Thromboelastometry-guided hemostatic therapy for hemorrhagic shock in the postoperative period of vascular surgery: a case report

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Abstract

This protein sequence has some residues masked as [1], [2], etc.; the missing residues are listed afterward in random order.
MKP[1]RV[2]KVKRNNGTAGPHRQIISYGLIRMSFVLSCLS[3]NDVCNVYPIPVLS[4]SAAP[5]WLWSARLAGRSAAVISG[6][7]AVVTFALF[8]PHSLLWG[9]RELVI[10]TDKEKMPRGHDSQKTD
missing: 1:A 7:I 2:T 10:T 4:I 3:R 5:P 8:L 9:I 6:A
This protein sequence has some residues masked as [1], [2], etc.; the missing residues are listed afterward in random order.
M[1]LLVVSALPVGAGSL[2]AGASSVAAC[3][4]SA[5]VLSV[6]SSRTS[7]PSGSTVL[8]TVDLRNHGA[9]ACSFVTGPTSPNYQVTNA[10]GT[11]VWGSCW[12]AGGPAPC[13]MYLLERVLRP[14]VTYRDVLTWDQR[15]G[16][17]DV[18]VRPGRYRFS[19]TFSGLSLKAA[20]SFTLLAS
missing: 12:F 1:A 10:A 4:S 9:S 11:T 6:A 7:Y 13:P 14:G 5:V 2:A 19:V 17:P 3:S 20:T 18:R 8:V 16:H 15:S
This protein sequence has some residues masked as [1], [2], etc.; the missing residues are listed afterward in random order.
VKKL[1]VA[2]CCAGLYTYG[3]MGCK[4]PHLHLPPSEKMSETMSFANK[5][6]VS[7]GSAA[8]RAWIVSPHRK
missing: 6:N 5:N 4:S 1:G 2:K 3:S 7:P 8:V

Background: Hemorrhagic shock is a medical emergency that often complicates vascular surgery and can lead to death. Hemorrhagic shock is characterized by hypoperfusion and hemodynamic abnormalities leading to the collapse of homeostasis due to massive blood loss. Early diagnosis is critical for a favorable outcome. Thromboelastometry has been considered an effective tool for bleeding management in critically ill patients. Thromboelastometry can guide transfusion therapy quickly, reducing the need for blood products. Therefore, it could be an alternative test to guide hemostatic therapy in complex cases of hemorrhagic shock as a result of vascular surgeries. We report our successful experience with a case of hemorrhagic shock in postoperative care in vascular surgery, in which bleeding management was guided by thromboelastometry and bleeding control was achieved with hemostatic drugs and coagulation factor concentrates. Case presentation: We report a case of an 82-year-old Afro-Brazilian man who presented to the intensive care unit with hemorrhagic shock in the postoperative period of vascular surgery. He underwent surgery for correction of iliac artery aneurysm with endoleak. His laboratory tests revealed severe anemia (hemoglobin 7.4 mg/dL), metabolic acidosis (bicarbonate 10 mEq/L, pH 7.11), acute kidney injury (creatinine 3.1 mg/dL), thrombocytopenia 3 3 (platelets count 83 × 10 /mm ), hypofibrinogenemia (70 mg/dL), international nationalized ratio 1.95, activated partial thromboplastin time 64.5 seconds, and lactate 87 mmol/L. There was active bleeding in surgical site. Bleeding management was guided by thromboelastometry. The first test showed fulminant hyperfibrinolysis, which was corrected with the administration of tranexamic acid. The second thromboelastometry test showed improvement of hyperfibrinolysis but severe hypocoagulability. Fibrinogen concentrate, platelet apheresis, cryoprecipitate, and prothrombin complex concentrate were sequentially administrated. Thromboelastometry was completely corrected after 2 hours. Arteriography to evaluate mechanical cause of bleeding was normal. No more bleeding was identified, and neither was any further transfusion needed. He was discharged from the intensive care unit from the ward 3 days after admission. Conclusions: Thromboelastometry may be considered a useful, feasible and safe tool to monitor and manage coagulopathy in patients with hemorrhagic shock. Moreover, it has the potential benefit of allowing rapid diagnosis, goal-directed therapy with hemostatic drugs and coagulation factor concentrates and thus, avoiding unnecessary blood component transfusion. Keywords: Thromboelastography, Thromboelastometry, Viscoelastic tests, Hemorrhagic shock, Vascular surgery, Postoperative bleeding, Hemostatic therapy * Correspondence: tomazcr@gmail.com Hospital Israelita Albert Einstein – Intensive Care Unit, Av. Albert Einstein, 627, Morumbi, São Paulo, SP CEP: 05651-901, Brazil © The Author(s). 2018 Open Access This article is distributed under the terms of the Creative Commons Attribution 4.0 International License (http://creativecommons.org/licenses/by/4.0/), which permits unrestricted use, distribution, and reproduction in any medium, provided you give appropriate credit to the original author(s) and the source, provide a link to the Creative Commons license, and indicate if changes were made. The Creative Commons Public Domain Dedication waiver (http://creativecommons.org/publicdomain/zero/1.0/) applies to the data made available in this article, unless otherwise stated. Crochemore and Savioli Journal of Medical Case Reports (2018) 12:153 Page 2 of 8 Background transfusion with blood components does not focus on Hemorrhagic shock is a medical emergency related to sur- the specific disorders of coagulation [8, 9]. Furthermore, gery, invasive procedures, and trauma. Ongoing severe currently there is a trend in major centers in Europe to bleeding is associated with increased morbidity and mor- avoid the use of blood components due to the high risk tality, and may promptly require additional surgery. Early of adverse events. Possible complications associated with diagnosis of hemorrhagic shock is critical for a favorable transfusion of blood components include transfusion- outcome [1, 2]. Hemorrhagic shock represents a clinical related acute lung injury (TRALI), transfusion associated condition of impaired tissue perfusion resulting from circulatory overload (TACO), nosocomial infections, acute reduction in intravascular blood volume, sepsis, transfusion-related immunomodulation (TRIM), hemodynamic instability, decreased oxygen delivery, cellu- and organ dysfunction [10, 11]. lar hypoxia, organ dysfunction, and death [3]. Resuscita- CCT such as prothrombin time (PT)/international na- tion involves interrupting the source of bleeding and tionalized ratio (INR) and activated partial thromboplas- restoring the circulation of blood volume. Fluids are the tin time (aPTT) are poor predictors of bleeding. CCT first-line therapeutic option to restore intravascular blood fail to identify specific coagulation disorders such as volume but there is still a lack of consensus in the litera- hyperfibrinolysis, hypercoagulability, and the platelet ture concerning the optimal fluid used in patients present- component [12]. In fact, CCT were originally indicated ing hemorrhagic shock. Fluids should be administered to to monitor anticoagulant drugs including heparin and improve perfusion parameters such as blood pressure, warfarin. On the other hand, POCT such as thromboe- urine output, or lactate [4]. Anemia should be promptly lastometry (ROTEM™) has been associated with a reduc- corrected with red blood cells (RBC) to restore blood loss tion in the need for blood component transfusion in [5]. However, quantifying blood loss can be a difficult task. different clinical settings [13]. Thromboelastometry al- Transfusion of allogeneic blood components is necessary lows rapid identification of a specific coagulation dis- when the estimated blood loss from hemorrhage exceeds order in order to predict early massive transfusion and 30% of blood volume (class III hemorrhage) [1]. A guide goal-directed therapy with specific hemostatic hemoglobin level of 7–8 g/dl has been considered an ap- drugs and coagulation factor concentrates [14, 15]. propriate threshold for transfusion in critically ill patients These results were recently confirmed by a prospective with no risk factors for tissue hypoxia [5]. Maintaining randomized clinical trial in cardiac surgery demonstrat- hemoglobin level between 9 and 10 g/dl seems a reason- ing a significant reduction in transfusion requirements, able goal for patients with active bleeding or with high risk transfusion-associated adverse events, costs, as well as of myocardial infarction. The ability to quickly diagnose improved outcomes including 6-month mortality in the hemorrhagic shock is critical and necessary for favorable point-of-care group compared to the control group [16]. outcomes. The clinical setting is usually characterized by: We aimed to report an interesting case where bleed- severe hypotension (systolic blood pressure < 90 mmHg); ing management associated with hemorrhagic shock in tachycardia, that is, heart rate > 120 beats per minute the postoperative period of vascular surgery was success- (bpm); metabolic acidosis (blood lactate > 2–3 mmol/L or fully reversed guided by ROTEM at the bedside. Throm- base deficit < 4 mmol/L); decreased pulse pressure; cold boelastometry enabled the early identification of specific skin; and impaired consciousness [6]. coagulation disorders associated with hemorrhagic shock Traditional therapeutic options for bleeding control as- and, therefore, guided hemostatic therapy by goals. sociated with hemorrhagic shock include transfusion of RBC and allogeneic blood products, such as fresh frozen Case presentation plasma (FFP), platelet concentrates (PC), and cryoprecipi- We report the case of an 82-year-old Afro-Brazilian man tate (Cryo). Nowadays, coagulation factor concentrates (weight 72 kg) who presented to the intensive care unit and hemostatic drugs have been considered a good alter- (ICU) in the immediate postoperative period of elective native since blood components transfusion is associated surgery with signs of hemorrhagic shock. This surgery with serious adverse events and increased mortality [7]. was performed to treat iliac artery aneurysm with endo- Hemostatic therapy might be empiric in fixed ratio, based leak type 1 to 1B with placement of Endurant™ IIS tri- on conventional coagulation tests (CCT) or guided by modular prosthesis. His previous medical history point-of-care testing (POCT). The main goal in the man- included dementia, arterial hypertension, tobacco smok- agement of hemorrhagic shock should be bleeding control ing, ischemic heart disease, and aortic insufficiency. He without increasing the risk of thrombotic events. denied consuming alcohol. At home, he was stable and There is a lack in scientific literature of high quality felt well. He was calm and performed his daily activities evidence concerning efficacy of the traditional practice under medical supervision, despite early stage dementia. of transfusion in fixed ratio of RBC and FFP of 1:1 to He had no motor deficit, only idle speed typical of the treat life-threatening bleeding. In addition, traditional elderly. His blood pressure was controlled, with no Crochemore and Savioli Journal of Medical Case Reports (2018) 12:153 Page 3 of 8 clinical signs of heart failure. According to his family, he RBC was urgently performed according to estimated blood had a good quality of life. Three months earlier he had loss. Norepinephrine infusion was associated due to undergone vascular surgery to treat an aneurysm in his hemodynamic instability to maintain a mean blood common iliac artery with endoprosthesis. The surgery pressure above 65 mmHg. The coagulopathy treatment was had no complications and he was rehabilitated at home. performed guided by ROTEM. However, 3 days prior to hospital admission he had a A ROTEM (ROTEM®; Pentapharm Co., Munich, computed tomography scan. The result of imaging Germany) was performed in the immediate postopera- showed an increase in aneurysm size in his common tive period in the ICU. The first thromboelastometry iliac artery. Then a new surgery was indicated for the analysis showed fulminant hyperfibrinolysis in the pres- treatment of the aneurysm. ence of active bleeding. The FIBTEM revealed severe The present surgery was performed under general impairment in the fibrinogen function (Fig. 1). Based on anesthesia, with hemodynamic instability throughout the maximum lysis (ML = 99%) in EXTEM, 1.0 g of tranex- procedure, which required norepinephrine. Iliac dissection amic acid was administered in bolus. A second throm- technique was difficult; there was loss of blood and a need boelastometry analysis was performed 30 minutes after forsutureand compressivedressing.Cefuroximewas ad- tranexamic acid infusion due to continuous bleeding, ministered intravenously in the operating room at 1.5 g showing a severe hypocoagulation in EXTEM with max- intravenously and maintained every 8 hours postopera- imum clot firmness (MCF) EXTEM 32 mm and FIB- tively. In addition, 3500 ml of crystalloid, and 1 unit of RBC TEM with MCF FIBTEM 4 mm (Fig. 2a, b). Based on were administered. Our patient left the surgery without a these tests, 6.0 g of fibrinogen concentrate (FC; Haemo- distal pulse; 31 mL of contrast was needed. He presented complettan® P; CSL Behring, Marburg, Germany) and 1 hypotension and alteration of consciousness after platelet apheresis were administered. A third ROTEM anesthesia wore off. His low blood pressure was increased was performed due to persistent bleeding, showing a with metaraminol use, a sympathomimetic drug that pro- prolonged clotting time (CT) in EXTEM and reduced duces peripheral vasoconstriction (compresses peripheral MCF in FIBTEM (Fig. 2c, d). According to the third vessels) by direct action on alpha-adrenergic receptors. An ROTEM, 9 units of Cryo and 1500 UI of prothrombin infusion of norepinephrine was needed after initial recovery complex concentrate (PCC; Beriplex ® P/N 500 UI; CSL of blood pressure. After his blood pressure had improved Behring, Marburg, Germany) were administered. The and he regained consciousness, the anesthesiologist opted last thromboelastometry was completely corrected for extubation in the operation room. At the ICU, he pre- after 2 hours of treatment, and bleeding was con- sented fast clinical worsening. He showed an altered level trolled (Table 1 and Fig. 2e, f). Our patient presented of consciousness (Glasgow Coma Scale of 9), agitation, de- clinical and hemodynamic stability with dose reduc- lirium, and mental confusion. His arterial blood pressure tion of norepinephrine. Arteriography performed to was 70/35 mmHg, heart rate was 145 bpm, and respiratory evaluate mechanical cause of bleeding was normal. rate 42 breaths per minute. He presented active bleeding in No active bleeding was identified. Hemodialysis was the femoral region, at the arterial puncture site. started within 24 to 36 hours. There was no additional Hypothermia (34 °C), sweating, oliguria, bleached mucosa, need for blood components transfusion on subsequent cold extremities, and signs of severe tissue hypoperfusion days. He was discharged from our ICU and cleared for a completed the clinical scenario. The clinical picture was ward 3 days after admission. No new organ dysfunction or strongly suggestive of hemorrhagic shock. Laboratory tests infection was identified, and the result of the microbiology revealed acidosis and severe anemia with hemoglobin of 7. was negative. He was transferred to a ward for clinical re- 4 g/dL. CCT were greatly altered, platelets count 83 × 10 / habilitation. At follow-up, he required conventional mm , plasma fibrinogen concentration 70 mg/dL, and hemodialysis for 5 days. He was treated for pneumonia prolonged INR 1.95. General blood tests showed total with piperacillin-tazobactam, oxygen supplementation, bilirubin 1.1 mg/dL, serum creatinine 3.1 mg/dL, serum and respiratory and motor physiotherapy for 7 days. With aspartate aminotransferase (AST) 48 U/L, serum alanine improved renal function and recovery of urinary output, aminotransferase (ALT) 32 U/L, arterial bicarbonate and with no other signs of infection, he was discharged 10 mEq/L, arterial pH 7.11, blood glucose 98 mg/dL, ionic after 2 weeks in hospital. At follow-up after 6 months, he calcium 1.02 mmol/L, and lactate 87 mg/dl. Central vein was at home, in rehabilitation with physiotherapy, without catheterization and endotracheal intubation were dialysis or infection. performed due to circulatory shock, consciousness impairment, and airway patency protection. Our patient Discussion received an initial fluid load of 3000 mL of 0.9% saline We report this case of hemorrhagic shock complicating solution. He was warmed and calcium gluconate was postoperative vascular surgery for treatment of common administered. An initial transfusion therapy with 4 units of iliac artery aneurysm. Our patient presented clinical Crochemore and Savioli Journal of Medical Case Reports (2018) 12:153 Page 4 of 8 Fig. 1 First Thromboelastometry (ROTEM®) analysis in intensive care unit. Both EXTEM (extrinsic coagulation pathway) and FIBTEM (cytochalasin D) tests showing fulminant hyperfibrinolysis. APTEM (aprotinin) is normal. APTEM uses aprotinin to inhibit fibrinolysis signs of low cardiac output and tissue hypoperfusion, in- allowed specific treatment with hemostatic drugs, coagu- cluding hypotension, mental alteration, and cold extrem- lation factor concentrates, and even allogeneic blood ities, in the presence of active bleeding at a surgical site components. in the right femoral region. Advanced life support with Hemorrhagic shock is an important cause of mortality orotracheal intubation for airway protection and partial in surgical patients; it is responsible for more than 80% hemodynamic stabilization with crystalloids and RBC of deaths in the operating room [1]. Hemorrhagic shock were immediately performed. He was warmed and given is a medical emergency characterized by inadequate calcium gluconate and calcium bicarbonate for biochem- tissue perfusion resulting from an acute decrease in ical balance. Bleeding management was successfully intravascular blood volume leading to hypovolemic state. guided by ROTEM at the bedside. Different clotting dis- The clinical picture includes severe hypotension (systolic orders such as hyperfibrinolysis, hypofibrinogenemia, blood pressure < 90 mmHg), tachycardia (heart rate > platelet disease, and clotting factor deficiency were iden- 120 bpm), metabolic acidosis (blood lactate > 2–3 mmol/L tified, sequentially. As a result, thromboelastometry or base deficit < 4 mmol/L), decreased pulse pressure, cold Crochemore and Savioli Journal of Medical Case Reports (2018) 12:153 Page 5 of 8 a) EXTEM b) FIBTEM c) EXTEM d) FIBTEM f) FIBTEM e) EXTEM h) FIBTEM g) EXTEM Fig. 2 a-b) Second Thromboelastometry analysis (ROTEM®) 30 minutes after tranexamic acid showing kinect and structural hypocoagulability in both EXTEM (extrinsic coagulation pathway) and FIBTEM (cytochalasin D); c-d) Third Thromboelastometry analysis showing prolonged clotting time in EXTEM and maximum clot firmness reduced in FIBTEM; e-f) Fourth Thromboelastometry analysis corrected and bleeding was controlled; g-h) Thromboelastometry analysis control Table 1 Evolution of thromboelastometry parameters Time points Assays CT (seconds) CFT (seconds) A10 MCF (mm) ML (mm) (%) 0 minute EXTEM 111 323 28 32 99 FIBTEM 96 4 4 66 APTEM 134 311 29 41 2 30 minutes EXTEM 302 957 16 26 0 FIBTEM 4085 0 0 60 minutes EXTEM 252 601 20 31 9 FIBTEM 3674 0 0 90 minutes EXTEM 78 219 36 50 5 FIBTEM 86 6 7 0 120 minutes EXTEM 80 145 44 56 3 FIBTEM 77 11 14 2 A10 clot formation after 10 minutes, CT clotting time, CFT clot formation time, MCF maximum clot firmness, ML maximum lysis, EXTEM extrinsic coagulation pathway, INTEM intrinsic coagulation pathway, FIBTEM cytochalasin D, HEPTEM Heparinase, APTEM aprotinin Crochemore and Savioli Journal of Medical Case Reports (2018) 12:153 Page 6 of 8 skin, sweating, and altered state of consciousness, includ- and the use of vasopressors and blood transfusion to ing drowsiness, torpor, disorientation, or confusion [8]. prevent or correct coagulopathy [21]. Multiple factors are considered a cause of bleeding in Currently, there is growing evidence in the literature surgical patients, including blood loss, hemodilution, showing that exposure to allogeneic blood transfusion has fibrinogen dysfunction, acquired platelet dysfunction, co- been associated with serious adverse events, such as agulation factor consumption, activation of fibrinolytic TRALI, TACO, nosocomial infections, sepsis, TRIM, and system, and hypothermia. Antiplatelet and anticoagulant organ dysfunction [22]. FFP was associated with an in- drugs can lead to coagulopathy during surgery compli- creased risk of infection in surgical patients [23]. Blood cating bleeding control. Surgical or mechanical bleeding transfusion can lead to pulmonary complications, which may occur due to an uncontrolled source in the absence are responsible for the majority of morbidity and mortal- of coagulopathy [9]. Immediately after tissue damage ity, associated with blood component transfusion in hospi- during major surgery, the exposure of the talized patients [24]. thromboplastin-rich subendothelial tissue to flowing CCT were originally intended to monitor the effect of blood induces the activation of coagulation and an initial anticoagulant drugs. Despite their extended use to identify hypercoagulable state [10]. Uncontrolled bleeding leads coagulopathy, CCT are weak predictors of bleeding in crit- to loss of coagulation factors and a later decrease in ically ill patients. In vivo coagulation system occurs pri- platelet counts. Hypovolemia due to intravascular blood marily on the surface of platelets. Tissue factor-bearing volume loss and shock leads to tissue hypoperfusion and cells and RBC also play a significant role in hemostasis. In endothelial dysfunction [11]. Thrombomodulin (TM) the absence of blood cells, which are removed by centrifu- expressed on vascular endothelium binds to thrombin gation, CCT are performed using plasma. Also, these tests forming a complex and it acts as an anticoagulant. In are stopped upon formation of the first fibrin strands addition, the thrombin-TM complex activates protein C when only 5% of the total thrombin has been generated to produce activated protein C (APC), which inactivates [8, 25]. Moreover, conventional coagulation tests do not factors VIIIa and Va in the presence of protein S, thereby assess the quality and the strength of clot and fail to iden- inhibiting further thrombin formation: a hypocoagulable tify hypercoagulability, hyperfibrinolysis, and platelet state [12]. Tissue injury in surgery may lead to the component. exposure of tissue plasminogen activator by the endothe- In contrast, viscoelastic tests are performed in whole lium, resulting in hyperfibrinolysis and impairing blood sample providing a better reflection of the in vivo hemostasis, thereby contributing to the exacerbation of coagulation, considering interaction between blood cells, bleeding [4]. Dilution of coagulation factors and platelets soluble coagulation factors, and platelets. Viscoelastic by fluids resuscitation and blood transfusion aggravates tests, such as ROTEM or thromboelastography (TEG) coagulopathy [14]. Hypothermia, which slows down en- have been associated with a reduction in the need for zymatic reactions, modifies platelet function, decreases blood components transfusion in critically ill patients in platelet counts, and stimulates fibrinolysis. Acidosis different clinical situations, including cardiac surgery, worsens fibrin polymerization and impairs clot strength. trauma, liver transplantation, and postpartum hemorrhage Low-ionized calcium due to massive RBC transfusions [26]. Viscoelastic tests allow global dynamic information containing citrate and low hematocrit further aggravates about clot formation process with rapid results. ROTEM bleeding diathesis [15, 17]. can predict massive transfusion, identifying the cause of The priority treatment of hemorrhagic shock is to con- coagulopathy. As a result, thromboelastometry can guide trol the source of bleeding as quickly as possible and to goal-directed therapy with specific hemostatic drugs, co- replace fluid and improve hemodynamics parameters agulation factor concentrates, and allogeneic blood prod- maintaining oxygen delivery to limit tissue hypoxia, in- ucts. Reagents tests such as EXTEM (extrinsic coagulation flammation, and organ dysfunction. There is a lack of lit- pathway activated by thromboplastin or tissue factor) and erature on what kind of fluid is superior to other fluids. INTEM (intrinsic coagulation pathway activated by con- Although colloids could induce a more rapid and per- tact phase – ellagic acid) are used for initial screening to sistent plasma expansion because of a larger increase in identify the presence of coagulopathy. FIBTEM (cytocha- oncotic pressure, colloids may impair the coagulation lasin D), HEPTEM (heparinase), and APTEM (aprotinin) system, decreasing factor VIII activity, von Willebrand tests are used to identify a specific diagnosis of coagulopa- factor (vWF) function, and fibrin polymerization [18]. thy, and thus guide transfusion therapy according to the On the other hand, resuscitation with large volumes of needs of each patient. The parameters analyzed for the in- crystalloids has been associated with tissue edema, an terpretation of the thromboelastometry curve, as in the increased incidence of abdominal compartment syn- EXTEM, include CT (in seconds), coagulation formation drome, and hyperchloremic metabolic acidosis [19, 20]. time (CFT) in seconds, MCF (in mm), and ML (in per- The resuscitative strategy still involves fluid resuscitation centage). CT demonstrates the period related to the initial Crochemore and Savioli Journal of Medical Case Reports (2018) 12:153 Page 7 of 8 process of clot formation and fibrin polymerization. A coagulation tests, ROTEM allows rapid assessment of prolongation in CT suggests deficiency of coagulation fac- the whole clot formation process with early identifica- tors or heparin effect. CFT represents the period from tion of disturbance of coagulopathy. In this reported thrombin generation to MCF, which is determined mainly case, ROTEM identified hyperfibrinolysis, and thus by fibrinogen, platelets, and factor XIII. A prolongation in guided the specific therapy with hemostatic drug (tran- CFT indicates a hypofibrinogenemia, platelet dysfunction, examic acid). In severe acute bleeding management, the or factor XIII deficiency. MCF demonstrates clot strength. first step is to correct the clot stabilization process by Changes in MCF can identify a state of hypercoagulability administering an antifibrinolytic drug. Otherwise, con- or hypocoagulability. Finally, ML demonstrates the last tinued consumption of fibrinogen should be maintained. period of clot stabilization. ML reduced suggests the pres- The second step involves the correction of MCF or clot ence of hyperfibrinolysis, which can be confirmed com- strength, determined by fibrinogen, platelets, and factor paring EXTEM with APTEM. ML over 15% in EXTEM XIII. In this case, even after 6 g of FC, there was persist- that is corrected by aprotinin (APTEM test) confirms the ence in the hypocoagulability, which was corrected after diagnosis of hyperfibrinolysis [27]. transfusion of PC, but mainly with transfusion of Cryo, This case report describes a patient with hemorrhagic composed of fibrinogen but also factor XIII. The last shock in the immediate postoperative period of vascular step includes improving the initial thrombin generation surgery with signs of active bleeding at the surgical site process, through replacement of coagulation factors or in inguinal region. The initial approach included transfu- reversal of the effect of present heparin. sion of 4 units of RBC and fluid replacement with crys- In hemorrhagic shock, coagulation disorder is com- talloid and norepinephrine to achieve mean blood plex, dynamic, and variable over time. CCT take 45 to pressure around 65 mmHg and preserve tissue perfu- 60 minutes to read. CCT are unable to identify coagula- sion. Our patient underwent orotracheal intubation and tion disorders contemporaneously as in this reported a central venous access in deep jugular vein was case, that is, the presence of hyperfibrinolysis. The rapid inserted. Acidosis and hypocalcemia were corrected and interpretation of ROTEM associated with the use of he was heated. Transfusion therapy was guided by hemostatic drugs and coagulation factor concentrates al- ROTEM. An initial ROTEM examination showed early lows a more precise, individualized, and early treatment fulminant hyperfibrinolysis (ML in EXTEM greater than of bleeding. Traditional transfusion practice with blood 15% and ML normal in APTEM test). Unlike CCT, components such as RBC, FFP, Cryoprecipitate, and PC, ROTEM allowed an early diagnosis of this coagulopathy, requires time for blood typing, thawing, and transporta- within the first 5 to 10 minutes. Administration of 1 g of tion from the blood bank. This delay in administration tranexamic acid, a low-cost drug in bolus infusion, of blood component may be a determining factor for an quickly corrected the severe coagulation disorder. Thirty unfavorable outcome. Similarly, the empirical use of minutes after administration of the antifibrinolytic drug, blood components in the absence of ROTEM increases the second ROTEM showed a correction of the hyperfi- the risk of adverse effects to the patient and may fail to brinolysis, but a severe hypocoagulability (decreased correct the mechanism responsible for bleeding. MCF in EXTEM) in the presence of active bleeding was identified. In that moment, 6 g of FC and, after that, 1 Conclusions platelet apheresis were administered. Thirty minutes In summary, successful bleeding management of patients later, the sequential ROTEM test still showed a serious with hemorrhagic shock is still a challenge for anesthesiol- state of hypocoagulability, a delayed thrombin gener- ogists. Early recognition of the specific cause of coagulop- ation process, and maintenance of hemorrhage. At this athy followed by appropriate treatment is associated with time, 9 units of Cryo were administered to correct clot a favorable outcome. Thromboelastometry may be consid- strength and 1500 units of PCC to correct the initial ered a useful, feasible, and safe tool for rapid diagnosis of phase of thrombin generation. Finally, there was clinical different coagulation disorders associated with bleeding control, 30 minutes after using Cryo and PCC, hemorrhagic shock. Thromboelastometry still presents guided by ROTEM. In this case, ROTEM became nor- the potential benefit of allowing goal-guided hemostatic mal 120 minutes after the first ROTEM with therapy with hemostatic drugs and coagulation factor con- hyperfibrinolysis. centrates. Thus, this POCT could help avoid unnecessary Some aspects of this transfusion practice for the cor- transfusion in patients with hemorrhagic shock and active rection of coagulopathy should be highlighted. The order bleeding. Additional studies are expected to define the or sequence of the therapeutic approach in this scenario role and benefit of the use of thromboelastometry for of bleeding management is very important and can make diagnosis of coagulopathy and as a guide for transfusion a difference for the patient. First of all, ROTEM is a therapy with allogeneic blood products, coagulation factor POC testing performed at the bedside. Instead of concentrates, or hemostatic drugs. Crochemore and Savioli Journal of Medical Case Reports (2018) 12:153 Page 8 of 8 Abbreviations 9. Rossaint R, Bouillon B, Cerny V, Coats TJ, Duranteau J, Fernández-Mondéjar ALT: Serum alanine aminotransferase; APC: Activated protein C; E, et al. Management of bleeding following major trauma: an updated aPTT: Activated partial thromboplastin time; AST: Serum aspartate European guideline. Crit Care. 2010;14(2):R52. aminotransferase; bpm: beats per minute; CCT: Conventional coagulation 10. Yau JW, Teoh H, Verma S. Endothelial cell control of thrombosis. BMC tests; CFT: Clot formation time; Cryo: Cryoprecipitate; CT: Clotting time; Cardiovasc Disord. 2015;15:130. FC: Fibrinogen concentrate; FFP: Fresh frozen plasma; ICU: Intensive care unit; 11. Jacob M, Kumar P. The challenge in management of hemorrhagic shock in INR: International nationalized ratio; MCF: Maximum clot firmness; trauma. Med J Armed Forces India. 2014;70(2):163–9. ML: Maximum lysis; PC: Platelet concentrates; PCC: Prothrombin complex 12. Ikezoe T. Thrombomodulin/activated protein C system in septic concentrate; POCT: Point-of-care testing; PT: Prothrombin time; RBC: Red disseminated intravascular coagulation. J Intensive Care. 2015;3(1):1. blood cells; ROTEM: Thromboelastometry; TACO: Transfusion associated 13. Wikkelsø A, Wetterslev J, Møller AM, Afshari A. Thromboelastography (TEG) circulatory overload; TEG: Thromboelastography; TM: Thrombomodulin; or thromboelastometry (ROTEM) to monitor haemostatic treatment versus TRALI: Transfusion-related acute lung injury; TRIM: Transfusion-related usual care in adults or children with bleeding. Cochrane Database Syst Rev. immunomodulation; vWF: Von Willebrand factor 2016;8:CD007871. 14. Bonanno FG. Hemorrhagic shock: The "physiology approach". J Emerg Trauma Shock. 2012;5(4):285–95. Acknowledgements 15. Dirkmann D, Hanke AA, Görlinger K, Peters J. Hypothermia and acidosis We thank Carolina Martinez Savioli and Helena Spalic for proofreading this synergistically impair coagulation in human whole blood. Anesth Analg. manuscript. 2008;106(6):1627–32. 16. Weber CF, Görlinger K, Meininger D, Herrmann E, Bingold T, Moritz A, et al. Funding Point-of-care testing: a prospective, randomized clinical trial of efficacy in Not applicable. No funding was received. coagulopathic cardiac surgery patients. Anesthesiology. 2012;117(3):531–47. 17. Van Poucke S, Stevens K, Marcus AE, Lancé M. Hypothermia: effects on Availability of data and materials platelet function and hemostasis. Thromb J 2014;12(1):31. The datasets used and/or analyzed during the current study are available 18. Kozek-Langenecker SA. Fluids and coagulation. Curr Opin Crit Care. 2015; from the corresponding author on reasonable request. 21(4):285–91. 19. Handy JM, Soni N. Physiological effects of hyperchloraemia and acidosis. Authors’ contributions Br J Anaesth. 2008;101(2):141–50. TC and FS devised the case report. TC and FS collected the data. TC and FS 20. Madigan MC, Kemp CD, Johnson JC, Cotton BA. Secondary abdominal wrote the first manuscript draft. TC critically revised the manuscript. TC and compartment syndrome after severe extremity injury: are early, aggressive FS approved the final manuscript. fluid resuscitation strategies to blame? J Trauma. 2008;64(2):280–5. 21. Bouglé A, Harrois A, Duranteau J. Resuscitative strategies in traumatic hemorrhagic shock. Ann Intensive Care. 2013;3(1):1. Ethics approval and consent to participate 22. Sahu S, Hemlata, Verma A. Adverse events related to blood transfusion. Not applicable. Indian J Anaesth. 2014;58(5):543–51. 23. Sarani B, Dunkman WJ, Dean L, Sonnad S, Rohrbach JI, Gracias VH. Consent for publication Transfusion of fresh frozen plasma in critically ill surgical patients is Written informed consent was obtained from the patient for publication of associated with an increased risk of infection. Crit Care Med. 2008;36(4): this case report and any accompanying images. A copy of the written 1114–8. consent is available for review by the Editor-in-Chief of this journal. 24. Benson AB. Pulmonary complications of transfused blood components. Crit Care Nurs Clin North Am. 2012;24(3):403–18. Competing interests 25. Mann KG. Thrombin formation. Chest. 2003;124(3 Suppl):4S–10S. The authors declare that they have no competing interests. 26. Haas T, Görlinger K, Grassetto A, Agostini V, Simioni P, Nardi G, et al. Thromboelastometry for guiding bleeding management of the critically ill patient: a systematic review of the literature. Minerva Anestesiol. 2014; Publisher’sNote 80(12):1320–35. Springer Nature remains neutral with regard to jurisdictional claims in 27. Crochemore T, Piza FMT, Rodrigues RDR, Guerra JCC, Ferraz LJR, Corrêa TD. published maps and institutional affiliations. A new era of thromboelastometry. Einstein (Sao Paulo). 2017;0 Received: 20 December 2017 Accepted: 19 March 2018 References 1. Gutierrez G, Reines HD, Wulf-Gutierrez ME. Clinical review: hemorrhagic shock. Crit Care. 2004;8(5):373–81. 2. Rossaint R, Cerny V, Coats TJ, Duranteau J, Fernández-Mondéjar E, Gordini G, et al. Key issues in advanced bleeding care in trauma. Shock. 2006;26(4): 322–31. 3. Bose EL, Hravnak M, Pinsky MR. The interface between monitoring and Submit your next manuscript to BioMed Central physiology at the bedside. Crit Care Clin. 2015;31(1):1–24. 4. Meißner A, Schlenke P. Massive Bleeding and Massive Transfusion. Transfus and we will help you at every step: Med Hemother. 2012;39(2):73–84. • We accept pre-submission inquiries 5. Kozek-Langenecker SA, Ahmed AB, Afshari A, Albaladejo P, Aldecoa C, Barauskas G, et al. Management of severe perioperative bleeding: guidelines � Our selector tool helps you to find the most relevant journal from the European Society of Anaesthesiology: First update 2016. Eur J � We provide round the clock customer support Anaesthesiol. 2017;34(6):332–95. � Convenient online submission 6. Gallimore E. Clinical features and management of haemorrhagic shock. Nurs Stand. 2015;30(1):51–8. quiz 60 � Thorough peer review 7. Schöchl H, Voelckel W, Schlimp CJ. Management of traumatic � Inclusion in PubMed and all major indexing services haemorrhage—the European perspective. Anaesthesia. 2015;70 Suppl 1: � Maximum visibility for your research 102–7. e35–7 8. Martel MJ, MacKinnon KJ, Arsenault MY, Bartellas E, Klein MC, Lane CA, et al. Submit your manuscript at Hemorrhagic shock. J Obstet Gynaecol Can. 2002;24(6):504–20. quiz 21-4 www.biomedcentral.com/submit